This weekend marks the eighth anniversary of the U.S.-led NATO bombing of Yugoslavia. The implications of that action are still with us.
'The onslaught that began March 24, 1999, continued for 78 days, causing an estimated 10,000 civilian casualties and inflicting widespread damage on the country's infrastructure. The North Atlantic Treaty Organization's unprecedented attack against a sovereign state was done without United Nations authority and in violation of the UN Charter and international law. It also set a dangerous precedent: It transformed NATO from a purely defensive organization into a powerful alliance prepared to intervene militarily wherever it chose to do so. And it paved the way for the unilateral U.S. invasion of Iraq.
'Bill Clinton and other NATO leaders justified the bombing on humanitarian grounds. It was alleged that genocide was taking place in Kosovo and that Serbian security forces were driving out the Albanian population. Later, it was disclosed there was no genocide in Kosovo. (Of course, the outcome appears to be an independent quasi-state of Kosovo, as shall be recommended next week to the UN Security Council.) Before the bombing, several thousand Albanians had been displaced within Kosovo as a result of the fighting between Serbian security forces and the Kosovo Liberation Army. But nearly all of the Albanians who fled Kosovo did so after the bombing began. The real ethnic cleansing came after Serbian forces withdrew and more than 200,000 Serbs, Roma, Jews and other non-Albanians were forced to flee; more than 150 Christian churches and monasteries have since been burned by Albanian mobs.
'The bombing had little, if anything, to do with humanitarian concerns. It had everything to do with the determination of the United States to maintain NATO as an essential military organization. The fall of the Berlin Wall, the collapse of the Soviet Union and the withdrawal of Warsaw Pact armies had called into question NATO's reason for existence. Why was such a powerful and expensive military organization needed to defend Western Europe when there was no longer any threat from Soviet communism?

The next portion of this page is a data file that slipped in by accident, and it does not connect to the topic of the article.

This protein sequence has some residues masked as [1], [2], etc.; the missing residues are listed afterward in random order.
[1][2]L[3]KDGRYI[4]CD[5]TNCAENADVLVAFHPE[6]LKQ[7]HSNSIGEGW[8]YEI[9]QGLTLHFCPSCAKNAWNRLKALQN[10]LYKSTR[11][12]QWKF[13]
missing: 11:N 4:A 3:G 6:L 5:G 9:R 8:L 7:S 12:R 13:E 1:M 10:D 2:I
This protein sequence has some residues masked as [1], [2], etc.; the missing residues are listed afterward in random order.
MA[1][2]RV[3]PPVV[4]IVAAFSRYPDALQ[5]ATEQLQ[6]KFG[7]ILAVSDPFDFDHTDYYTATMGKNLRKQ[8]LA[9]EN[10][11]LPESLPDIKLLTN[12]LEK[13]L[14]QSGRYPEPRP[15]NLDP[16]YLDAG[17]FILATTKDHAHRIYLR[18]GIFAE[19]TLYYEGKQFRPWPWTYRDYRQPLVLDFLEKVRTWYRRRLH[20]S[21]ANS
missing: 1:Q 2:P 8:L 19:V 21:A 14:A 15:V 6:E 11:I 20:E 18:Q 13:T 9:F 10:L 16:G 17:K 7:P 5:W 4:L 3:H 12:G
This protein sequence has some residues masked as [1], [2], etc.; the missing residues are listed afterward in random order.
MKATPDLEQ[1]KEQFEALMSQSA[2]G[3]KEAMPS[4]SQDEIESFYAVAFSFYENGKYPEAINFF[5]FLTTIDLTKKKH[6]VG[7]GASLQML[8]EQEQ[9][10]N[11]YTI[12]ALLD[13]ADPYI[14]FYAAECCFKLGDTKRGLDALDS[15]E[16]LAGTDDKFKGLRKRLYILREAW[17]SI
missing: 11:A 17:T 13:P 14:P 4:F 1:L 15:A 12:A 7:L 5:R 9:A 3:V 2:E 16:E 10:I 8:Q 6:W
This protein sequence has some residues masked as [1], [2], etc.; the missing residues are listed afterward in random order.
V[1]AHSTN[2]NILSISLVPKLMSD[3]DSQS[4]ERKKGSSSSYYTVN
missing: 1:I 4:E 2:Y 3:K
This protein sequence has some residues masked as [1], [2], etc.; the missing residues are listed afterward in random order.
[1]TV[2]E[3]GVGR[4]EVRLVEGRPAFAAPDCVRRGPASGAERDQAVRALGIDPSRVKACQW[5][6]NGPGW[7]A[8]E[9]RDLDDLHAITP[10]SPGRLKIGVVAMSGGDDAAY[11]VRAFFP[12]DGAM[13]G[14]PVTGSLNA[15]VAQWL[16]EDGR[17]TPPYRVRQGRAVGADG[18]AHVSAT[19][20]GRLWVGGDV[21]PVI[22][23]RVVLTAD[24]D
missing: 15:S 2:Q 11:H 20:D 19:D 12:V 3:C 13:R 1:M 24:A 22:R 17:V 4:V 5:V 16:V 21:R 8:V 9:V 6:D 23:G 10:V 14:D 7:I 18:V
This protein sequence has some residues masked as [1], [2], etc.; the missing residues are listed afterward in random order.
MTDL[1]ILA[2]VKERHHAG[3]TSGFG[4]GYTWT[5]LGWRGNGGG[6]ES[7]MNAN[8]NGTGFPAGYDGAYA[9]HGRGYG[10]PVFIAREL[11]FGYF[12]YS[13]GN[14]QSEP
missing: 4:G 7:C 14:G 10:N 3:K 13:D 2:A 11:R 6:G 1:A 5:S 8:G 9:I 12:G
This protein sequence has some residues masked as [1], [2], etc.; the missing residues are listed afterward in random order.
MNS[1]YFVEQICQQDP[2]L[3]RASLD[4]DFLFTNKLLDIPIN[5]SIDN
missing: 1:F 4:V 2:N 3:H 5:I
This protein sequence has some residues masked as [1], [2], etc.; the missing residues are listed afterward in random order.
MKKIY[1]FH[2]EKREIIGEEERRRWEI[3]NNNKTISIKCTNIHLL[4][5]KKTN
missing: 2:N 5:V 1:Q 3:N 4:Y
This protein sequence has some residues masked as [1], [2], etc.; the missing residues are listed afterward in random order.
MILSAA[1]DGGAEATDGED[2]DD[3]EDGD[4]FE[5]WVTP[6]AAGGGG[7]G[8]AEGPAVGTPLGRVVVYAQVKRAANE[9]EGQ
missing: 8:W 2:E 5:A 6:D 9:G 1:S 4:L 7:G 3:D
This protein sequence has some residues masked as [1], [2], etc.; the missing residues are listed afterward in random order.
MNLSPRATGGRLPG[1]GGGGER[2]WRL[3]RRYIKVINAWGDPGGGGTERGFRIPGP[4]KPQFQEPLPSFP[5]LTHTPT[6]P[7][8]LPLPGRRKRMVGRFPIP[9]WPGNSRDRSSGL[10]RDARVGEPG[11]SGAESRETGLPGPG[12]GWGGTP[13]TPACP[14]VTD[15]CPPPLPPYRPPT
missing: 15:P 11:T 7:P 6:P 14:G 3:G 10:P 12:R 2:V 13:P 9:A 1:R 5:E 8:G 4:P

'The armed rebellion by the terrorist Kosovo Liberation Army provided Washington with the opportunity needed to demonstrate to Western Europe that NATO was still needed. So, it was essential to convince the news media and the public that atrocities and ethnic cleansing were taking place in Kosovo.This was done with relative ease by a campaign of misinformation aimed at demonizing the Serbs and by assertions by Mr. Clinton, Tony Blair and other NATO spokesmen that hundreds of young Albanian men were "missing" and that mass executions and genocide were taking place in Kosovo. Compliant journalists and a credulous public accepted these lies.
'In April, 1999, at the peak of the bombing, Mr. Clinton gathered NATO's political leaders in Washington to celebrate the alliance's 50th birthday. The party was used as a platform for Mr. Clinton to announce a new"strategic concept" -- NATO was to be modernized and made ready for the new century. There was no reference to defence or the settling of international disputes by peaceful means or of complying with the principles of the UN Charter. The new emphasis would be on "conflict prevention," "crisis management" and "crisis response operation."
'Usually when a treaty is to be amended or changed, it must be approved and ratified by the legislatures of the contracting states. This was not done with the North Atlantic Treaty. It was changed by an announcement from the U.S. president, with little or no debate by the legislatures of member countries. It may well be that NATO should be in a position to intervene militarily in the internal affairs of another country, but it surely is essential that the ground rules for such intervention be in accordance withthe UN Charter and only after concurrence of member states. NATO should not become a convenient political "cover" to justify the use of military power by the United States.'